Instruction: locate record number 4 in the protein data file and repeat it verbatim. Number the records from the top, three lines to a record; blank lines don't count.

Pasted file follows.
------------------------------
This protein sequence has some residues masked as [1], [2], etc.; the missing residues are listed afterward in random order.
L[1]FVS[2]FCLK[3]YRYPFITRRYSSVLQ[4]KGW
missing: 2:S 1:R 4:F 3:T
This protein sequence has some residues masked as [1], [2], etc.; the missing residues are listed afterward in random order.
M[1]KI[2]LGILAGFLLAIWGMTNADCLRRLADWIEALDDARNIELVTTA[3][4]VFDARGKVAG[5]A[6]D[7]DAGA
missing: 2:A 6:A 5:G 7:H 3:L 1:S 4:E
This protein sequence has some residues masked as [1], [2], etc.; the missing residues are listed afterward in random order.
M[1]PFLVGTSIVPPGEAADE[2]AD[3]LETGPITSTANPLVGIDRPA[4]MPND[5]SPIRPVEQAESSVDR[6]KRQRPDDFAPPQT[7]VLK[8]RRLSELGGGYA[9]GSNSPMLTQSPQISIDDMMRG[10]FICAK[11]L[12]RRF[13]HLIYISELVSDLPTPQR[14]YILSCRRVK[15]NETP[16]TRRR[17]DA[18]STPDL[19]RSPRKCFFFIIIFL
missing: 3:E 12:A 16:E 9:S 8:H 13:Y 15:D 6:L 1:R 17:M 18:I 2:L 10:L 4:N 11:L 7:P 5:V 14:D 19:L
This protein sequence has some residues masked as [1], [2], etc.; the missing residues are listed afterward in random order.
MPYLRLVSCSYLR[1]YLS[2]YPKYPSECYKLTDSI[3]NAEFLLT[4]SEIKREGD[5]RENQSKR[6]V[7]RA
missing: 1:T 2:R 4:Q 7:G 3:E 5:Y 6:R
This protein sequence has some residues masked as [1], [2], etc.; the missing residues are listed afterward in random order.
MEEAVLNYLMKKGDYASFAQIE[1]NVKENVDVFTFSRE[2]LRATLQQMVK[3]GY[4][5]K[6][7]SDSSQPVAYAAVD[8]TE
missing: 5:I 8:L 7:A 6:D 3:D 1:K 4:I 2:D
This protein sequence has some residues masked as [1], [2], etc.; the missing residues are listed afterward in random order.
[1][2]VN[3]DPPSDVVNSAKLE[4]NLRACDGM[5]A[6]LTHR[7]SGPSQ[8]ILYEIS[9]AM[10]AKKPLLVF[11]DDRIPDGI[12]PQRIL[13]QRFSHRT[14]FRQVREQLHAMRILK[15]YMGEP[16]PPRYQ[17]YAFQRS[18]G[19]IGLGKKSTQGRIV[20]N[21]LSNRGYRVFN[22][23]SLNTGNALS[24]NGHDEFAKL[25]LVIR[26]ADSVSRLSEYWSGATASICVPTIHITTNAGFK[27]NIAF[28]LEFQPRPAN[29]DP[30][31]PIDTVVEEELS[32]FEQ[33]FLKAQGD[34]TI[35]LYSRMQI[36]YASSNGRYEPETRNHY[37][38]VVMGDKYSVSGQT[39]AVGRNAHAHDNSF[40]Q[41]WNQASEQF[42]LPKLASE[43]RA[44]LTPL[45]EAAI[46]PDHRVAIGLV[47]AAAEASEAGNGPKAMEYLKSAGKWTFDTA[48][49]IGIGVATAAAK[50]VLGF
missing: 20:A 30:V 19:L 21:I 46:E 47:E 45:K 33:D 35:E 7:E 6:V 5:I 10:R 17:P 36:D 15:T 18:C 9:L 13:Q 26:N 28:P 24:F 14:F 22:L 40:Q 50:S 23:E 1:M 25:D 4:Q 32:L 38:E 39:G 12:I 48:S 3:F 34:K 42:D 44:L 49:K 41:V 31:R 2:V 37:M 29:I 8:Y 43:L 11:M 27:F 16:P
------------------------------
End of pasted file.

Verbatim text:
This protein sequence has some residues masked as [1], [2], etc.; the missing residues are listed afterward in random order.
MPYLRLVSCSYLR[1]YLS[2]YPKYPSECYKLTDSI[3]NAEFLLT[4]SEIKREGD[5]RENQSKR[6]V[7]RA
missing: 1:T 2:R 4:Q 7:G 3:E 5:Y 6:R